The Lives of the Galaxies

Astronomers gained new insights into the life cycles of galaxies.

By Sarah Scoles
Nov 26, 2014 6:00 AMNov 12, 2019 5:15 AM
NASA/ESA/S. Toft (Niels Bohr Institute)/A. Feild (STScI)


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This artist's concept illustrates the two types of spiral galaxies that populate our universe: those with plump middles, or central bulges (upper left), and those without them (foreground). | NASA/JPL-Caltech

If you’d never met a human, figuring out that babies and seniors are the same species might not be easy. Astronomers have to make such leaps all the time, matching snapshots of youthful galaxies with mature counterparts and filling in missing links.

Take the universe’s most massive galaxies — blobby, indistinct ellipticals. Until this year, no one understood how they got so gargantuan. But in January, astronomers used optical and infrared telescopes to look back nearly to the beginning of the universe, just 1.5 billion years after the Big Bang, where they saw newborn ellipticals — ancient galaxies so dusty they’re nearly invisible. In their early years, these galaxies formed stars a thousand times faster than the Milky Way does today, eating through their initial gas reserves in just 40 million years. After that, they grew slowly by mating with other galaxies, eventually snowballing into today’s mature elliptical galaxies.

NASA/ESA/S. Toft (Niels Bohr Institute)/A. Feild (STScI)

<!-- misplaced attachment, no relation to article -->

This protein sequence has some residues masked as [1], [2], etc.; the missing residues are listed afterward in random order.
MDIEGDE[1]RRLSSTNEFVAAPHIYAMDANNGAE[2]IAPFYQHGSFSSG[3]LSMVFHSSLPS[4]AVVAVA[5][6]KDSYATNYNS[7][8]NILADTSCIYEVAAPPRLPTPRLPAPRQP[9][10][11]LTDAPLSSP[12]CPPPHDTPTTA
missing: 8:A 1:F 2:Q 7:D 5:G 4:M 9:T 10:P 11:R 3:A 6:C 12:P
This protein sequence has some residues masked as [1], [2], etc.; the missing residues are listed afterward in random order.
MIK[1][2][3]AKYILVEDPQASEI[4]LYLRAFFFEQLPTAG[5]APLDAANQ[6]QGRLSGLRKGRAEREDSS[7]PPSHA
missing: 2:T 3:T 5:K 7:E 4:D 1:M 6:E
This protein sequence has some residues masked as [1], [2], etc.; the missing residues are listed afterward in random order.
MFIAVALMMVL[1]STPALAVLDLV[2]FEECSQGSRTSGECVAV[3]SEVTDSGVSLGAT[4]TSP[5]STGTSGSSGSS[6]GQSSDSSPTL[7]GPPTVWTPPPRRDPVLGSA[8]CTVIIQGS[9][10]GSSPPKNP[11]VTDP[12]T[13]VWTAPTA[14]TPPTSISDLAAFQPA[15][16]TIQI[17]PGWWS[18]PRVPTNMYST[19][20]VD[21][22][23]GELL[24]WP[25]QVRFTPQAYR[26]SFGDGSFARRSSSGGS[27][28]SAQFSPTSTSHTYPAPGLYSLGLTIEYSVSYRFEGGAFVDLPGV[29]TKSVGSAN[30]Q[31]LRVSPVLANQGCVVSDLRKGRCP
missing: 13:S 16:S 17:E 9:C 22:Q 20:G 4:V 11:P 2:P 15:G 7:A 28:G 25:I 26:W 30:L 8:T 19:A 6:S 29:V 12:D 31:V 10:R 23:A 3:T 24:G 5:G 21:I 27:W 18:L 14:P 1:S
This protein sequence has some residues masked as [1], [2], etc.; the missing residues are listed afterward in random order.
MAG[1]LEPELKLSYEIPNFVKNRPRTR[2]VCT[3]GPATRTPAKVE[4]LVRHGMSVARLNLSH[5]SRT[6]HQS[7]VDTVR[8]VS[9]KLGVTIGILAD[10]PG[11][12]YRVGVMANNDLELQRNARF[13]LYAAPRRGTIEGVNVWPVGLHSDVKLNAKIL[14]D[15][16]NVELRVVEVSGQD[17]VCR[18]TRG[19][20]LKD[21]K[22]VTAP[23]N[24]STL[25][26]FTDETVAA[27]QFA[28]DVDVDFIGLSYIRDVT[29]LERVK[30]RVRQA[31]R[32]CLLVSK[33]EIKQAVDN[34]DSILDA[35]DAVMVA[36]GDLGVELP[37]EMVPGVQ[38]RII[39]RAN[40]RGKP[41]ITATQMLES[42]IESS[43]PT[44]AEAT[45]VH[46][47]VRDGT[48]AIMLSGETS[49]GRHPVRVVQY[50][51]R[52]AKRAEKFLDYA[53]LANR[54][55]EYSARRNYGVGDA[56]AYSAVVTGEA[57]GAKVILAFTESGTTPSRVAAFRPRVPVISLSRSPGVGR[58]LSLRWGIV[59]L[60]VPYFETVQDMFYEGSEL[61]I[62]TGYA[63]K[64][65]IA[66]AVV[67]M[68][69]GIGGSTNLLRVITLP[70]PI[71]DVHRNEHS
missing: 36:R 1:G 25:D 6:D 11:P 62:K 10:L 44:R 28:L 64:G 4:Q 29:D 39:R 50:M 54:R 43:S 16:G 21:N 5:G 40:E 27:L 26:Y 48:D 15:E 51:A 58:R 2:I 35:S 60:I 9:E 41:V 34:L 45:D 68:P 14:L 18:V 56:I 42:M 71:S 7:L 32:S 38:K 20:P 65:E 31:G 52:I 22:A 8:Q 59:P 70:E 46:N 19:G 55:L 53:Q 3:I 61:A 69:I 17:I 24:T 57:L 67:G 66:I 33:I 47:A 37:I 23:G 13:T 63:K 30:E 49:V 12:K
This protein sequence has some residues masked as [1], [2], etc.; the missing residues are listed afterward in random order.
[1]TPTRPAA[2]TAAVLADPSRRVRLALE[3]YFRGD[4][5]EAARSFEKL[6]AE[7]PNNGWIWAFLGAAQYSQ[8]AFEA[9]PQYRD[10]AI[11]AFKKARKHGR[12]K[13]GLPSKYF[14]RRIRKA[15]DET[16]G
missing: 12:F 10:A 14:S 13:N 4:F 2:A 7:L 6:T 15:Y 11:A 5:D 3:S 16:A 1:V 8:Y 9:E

Now, 10 billion years later, they don’t make new stars at all. Full of old, rose-colored suns, they are “red and dead.” Theorists thought they’d become barren in their old age, lacking the cool gas that condenses into new stars. But in February, another team of astronomers discovered that some have plenty of cold gas — they just can’t use it. These galaxies’ supermassive black holes work against them, devouring nearby gas and exhaling powerful jets that either heat the remaining cold material or push it out of the galaxy entirely.

But not all the news this year focused on ellipticals; spiral galaxies showed up, too. This branch of the galactic family comes in different shapes: Some spirals have flat disks, while others are fat. In February, a third team of astronomers discovered the lifestyle difference: spin speed. As with pizza dough, the faster you twirl it, the thinner the crust becomes. Our own svelte galaxy spins at a speedy 600,000 mph.

Disks thin out or don’t, stars form or don’t, and galaxies grow gigantic but geriatric. As any astro-anthropologist would attest, making sense of our galaxy requires making sense of others that are younger, older, fatter, thinner and differently hued.

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